How Meaningful Is This Bush Request?

Wednesday, January 24, 2007

How Meaningful Is This Bush Request?

One of President Bush’s best applause lines from last night's SOTU speech was when he made this request:
… to further protect America against severe disruptions to our oil supply, I ask Congress to double the current capacity of the Strategic Petroleum Reserve.
So how meaningful would it be to double the Strategic Petroleum Reserve (SPR)?

I’m willing to bet that most of the stuffed shirts (or blouses, as the case might be) who were standing and clapping to Bush’s request didn’t have much of a clue.

Well, I checked some numbers to find out, and my conclusion was that it’s a worthwhile move (although Bush could have proposed bolder steps to lessen our dependence on oil).

Eighteen months ago, there were barely 700 million barrels of oil in the SPR. That figure may be a little higher today, but probably not much higher — partly because the government tapped into the SPR soon after it reached 700 million barrels in order to ease supply shocks caused by Hurricane Katrina.

Americans use roughly 20 million barrels of oil each day. In other words, if a unified OPEC embargo and/or a large-scale war cut oil imports to a trickle, the current SPR would cover us for 35 days. Doubling it, as Bush proposes, the nation’s economy would be covered for 70 days by the SPR.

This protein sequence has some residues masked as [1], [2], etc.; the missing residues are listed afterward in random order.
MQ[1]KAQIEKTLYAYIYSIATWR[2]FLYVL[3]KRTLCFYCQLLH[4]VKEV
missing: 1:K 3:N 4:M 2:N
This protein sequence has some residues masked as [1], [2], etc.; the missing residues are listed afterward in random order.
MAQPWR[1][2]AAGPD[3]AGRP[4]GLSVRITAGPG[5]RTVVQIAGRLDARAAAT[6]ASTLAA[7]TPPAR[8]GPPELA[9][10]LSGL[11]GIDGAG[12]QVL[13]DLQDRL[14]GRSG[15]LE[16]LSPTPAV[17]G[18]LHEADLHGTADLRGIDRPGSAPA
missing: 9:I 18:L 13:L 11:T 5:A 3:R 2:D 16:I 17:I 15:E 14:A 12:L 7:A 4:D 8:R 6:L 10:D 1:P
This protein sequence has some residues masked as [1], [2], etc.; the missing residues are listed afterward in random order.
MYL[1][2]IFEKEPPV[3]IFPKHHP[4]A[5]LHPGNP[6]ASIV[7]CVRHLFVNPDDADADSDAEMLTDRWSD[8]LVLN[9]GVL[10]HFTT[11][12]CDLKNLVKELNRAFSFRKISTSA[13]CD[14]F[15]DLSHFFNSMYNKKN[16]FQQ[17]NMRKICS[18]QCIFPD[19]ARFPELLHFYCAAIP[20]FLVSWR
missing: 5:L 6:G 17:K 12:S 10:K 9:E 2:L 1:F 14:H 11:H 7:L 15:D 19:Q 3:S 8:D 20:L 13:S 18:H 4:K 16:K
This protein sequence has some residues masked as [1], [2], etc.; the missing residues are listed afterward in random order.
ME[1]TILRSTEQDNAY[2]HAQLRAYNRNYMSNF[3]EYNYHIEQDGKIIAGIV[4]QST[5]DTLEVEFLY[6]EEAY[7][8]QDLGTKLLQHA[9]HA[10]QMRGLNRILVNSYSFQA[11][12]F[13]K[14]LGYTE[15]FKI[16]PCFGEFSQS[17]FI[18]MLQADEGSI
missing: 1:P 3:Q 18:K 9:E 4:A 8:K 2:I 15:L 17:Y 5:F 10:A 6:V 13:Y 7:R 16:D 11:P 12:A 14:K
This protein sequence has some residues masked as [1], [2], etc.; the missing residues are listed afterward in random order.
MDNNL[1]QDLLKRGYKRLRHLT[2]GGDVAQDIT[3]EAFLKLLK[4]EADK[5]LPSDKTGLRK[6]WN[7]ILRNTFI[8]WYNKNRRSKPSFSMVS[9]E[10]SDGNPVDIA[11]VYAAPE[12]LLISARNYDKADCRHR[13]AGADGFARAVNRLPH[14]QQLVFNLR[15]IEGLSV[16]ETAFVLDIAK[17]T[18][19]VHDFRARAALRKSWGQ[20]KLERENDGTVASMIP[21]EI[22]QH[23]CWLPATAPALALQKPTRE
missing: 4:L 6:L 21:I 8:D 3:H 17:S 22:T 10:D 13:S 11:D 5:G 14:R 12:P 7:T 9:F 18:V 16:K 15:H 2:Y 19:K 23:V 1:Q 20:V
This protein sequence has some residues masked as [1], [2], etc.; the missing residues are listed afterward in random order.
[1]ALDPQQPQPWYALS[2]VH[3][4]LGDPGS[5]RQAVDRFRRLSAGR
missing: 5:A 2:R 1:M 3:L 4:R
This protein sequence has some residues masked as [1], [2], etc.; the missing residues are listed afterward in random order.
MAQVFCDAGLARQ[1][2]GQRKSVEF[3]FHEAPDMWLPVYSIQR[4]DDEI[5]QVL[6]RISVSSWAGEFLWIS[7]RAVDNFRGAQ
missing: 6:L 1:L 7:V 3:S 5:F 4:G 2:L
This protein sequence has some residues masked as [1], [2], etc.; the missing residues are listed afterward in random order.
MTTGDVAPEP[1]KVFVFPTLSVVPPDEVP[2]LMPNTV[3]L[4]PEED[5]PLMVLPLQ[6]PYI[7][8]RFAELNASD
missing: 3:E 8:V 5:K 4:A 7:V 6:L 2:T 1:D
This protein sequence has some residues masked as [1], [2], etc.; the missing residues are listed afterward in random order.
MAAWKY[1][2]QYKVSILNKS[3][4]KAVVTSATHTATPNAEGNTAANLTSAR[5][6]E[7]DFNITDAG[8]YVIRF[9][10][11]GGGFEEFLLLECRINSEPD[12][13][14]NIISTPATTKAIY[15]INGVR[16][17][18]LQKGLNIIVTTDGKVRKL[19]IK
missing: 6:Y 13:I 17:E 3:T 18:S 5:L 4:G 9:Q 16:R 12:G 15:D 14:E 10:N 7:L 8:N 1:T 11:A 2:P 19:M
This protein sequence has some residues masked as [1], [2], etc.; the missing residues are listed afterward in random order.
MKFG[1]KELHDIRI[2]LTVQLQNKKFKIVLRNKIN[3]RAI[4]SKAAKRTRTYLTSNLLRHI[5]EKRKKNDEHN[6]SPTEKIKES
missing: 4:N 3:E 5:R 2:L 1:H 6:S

Seventy days may not seem like a long time, but we would have a few other things working in our favor. Our next-door neighbor, Canada, is one of our major energy suppliers. And we still have some domestic or off-shore supplies of oil.

One caveat: the SPR would supply us with oil, but it wouldn’t prevent big price shocks because, according to one industry source, it takes 13 days before any SPR oil actually reaches the marketplace. (The SPR is stored in a remote location in underground caverns.)

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